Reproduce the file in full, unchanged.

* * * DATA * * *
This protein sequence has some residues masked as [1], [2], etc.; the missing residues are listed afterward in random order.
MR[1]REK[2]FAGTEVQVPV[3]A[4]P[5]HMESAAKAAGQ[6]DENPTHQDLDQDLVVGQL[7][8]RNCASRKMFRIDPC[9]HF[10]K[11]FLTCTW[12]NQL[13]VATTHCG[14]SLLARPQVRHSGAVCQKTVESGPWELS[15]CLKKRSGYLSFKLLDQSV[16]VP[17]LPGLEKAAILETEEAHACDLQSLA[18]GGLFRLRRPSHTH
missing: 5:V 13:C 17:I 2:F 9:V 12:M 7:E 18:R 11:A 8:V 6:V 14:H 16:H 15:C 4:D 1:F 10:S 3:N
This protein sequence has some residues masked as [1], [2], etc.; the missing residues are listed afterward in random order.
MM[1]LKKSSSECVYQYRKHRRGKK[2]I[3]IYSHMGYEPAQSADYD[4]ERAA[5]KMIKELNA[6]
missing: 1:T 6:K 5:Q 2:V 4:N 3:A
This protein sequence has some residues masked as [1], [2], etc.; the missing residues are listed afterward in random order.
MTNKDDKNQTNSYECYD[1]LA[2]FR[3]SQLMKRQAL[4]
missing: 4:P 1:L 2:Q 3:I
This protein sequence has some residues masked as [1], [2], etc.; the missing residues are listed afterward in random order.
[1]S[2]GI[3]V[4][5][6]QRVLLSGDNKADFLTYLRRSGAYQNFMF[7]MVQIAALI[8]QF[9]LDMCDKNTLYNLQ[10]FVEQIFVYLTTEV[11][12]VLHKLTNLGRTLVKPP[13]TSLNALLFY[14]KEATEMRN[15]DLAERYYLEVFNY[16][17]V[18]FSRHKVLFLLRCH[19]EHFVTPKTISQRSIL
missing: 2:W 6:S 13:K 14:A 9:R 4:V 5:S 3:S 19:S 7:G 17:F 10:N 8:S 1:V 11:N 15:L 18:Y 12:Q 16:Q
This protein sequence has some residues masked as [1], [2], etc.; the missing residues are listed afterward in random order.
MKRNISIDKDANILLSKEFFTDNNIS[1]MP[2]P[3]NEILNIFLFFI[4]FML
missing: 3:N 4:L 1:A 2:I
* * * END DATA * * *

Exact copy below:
This protein sequence has some residues masked as [1], [2], etc.; the missing residues are listed afterward in random order.
MR[1]REK[2]FAGTEVQVPV[3]A[4]P[5]HMESAAKAAGQ[6]DENPTHQDLDQDLVVGQL[7][8]RNCASRKMFRIDPC[9]HF[10]K[11]FLTCTW[12]NQL[13]VATTHCG[14]SLLARPQVRHSGAVCQKTVESGPWELS[15]CLKKRSGYLSFKLLDQSV[16]VP[17]LPGLEKAAILETEEAHACDLQSLA[18]GGLFRLRRPSHTH
missing: 5:V 13:C 17:I 2:F 9:V 12:M 7:E 18:R 11:A 8:V 6:V 14:H 16:H 15:C 4:D 1:F 10:S 3:N
This protein sequence has some residues masked as [1], [2], etc.; the missing residues are listed afterward in random order.
MM[1]LKKSSSECVYQYRKHRRGKK[2]I[3]IYSHMGYEPAQSADYD[4]ERAA[5]KMIKELNA[6]
missing: 1:T 6:K 5:Q 2:V 4:N 3:A
This protein sequence has some residues masked as [1], [2], etc.; the missing residues are listed afterward in random order.
MTNKDDKNQTNSYECYD[1]LA[2]FR[3]SQLMKRQAL[4]
missing: 4:P 1:L 2:Q 3:I
This protein sequence has some residues masked as [1], [2], etc.; the missing residues are listed afterward in random order.
[1]S[2]GI[3]V[4][5][6]QRVLLSGDNKADFLTYLRRSGAYQNFMF[7]MVQIAALI[8]QF[9]LDMCDKNTLYNLQ[10]FVEQIFVYLTTEV[11][12]VLHKLTNLGRTLVKPP[13]TSLNALLFY[14]KEATEMRN[15]DLAERYYLEVFNY[16][17]V[18]FSRHKVLFLLRCH[19]EHFVTPKTISQRSIL
missing: 2:W 6:S 13:K 14:A 9:R 4:V 5:S 3:S 19:S 7:G 17:F 10:N 8:S 1:V 11:N 15:L 18:Y 12:Q 16:Q
This protein sequence has some residues masked as [1], [2], etc.; the missing residues are listed afterward in random order.
MKRNISIDKDANILLSKEFFTDNNIS[1]MP[2]P[3]NEILNIFLFFI[4]FML
missing: 3:N 4:L 1:A 2:I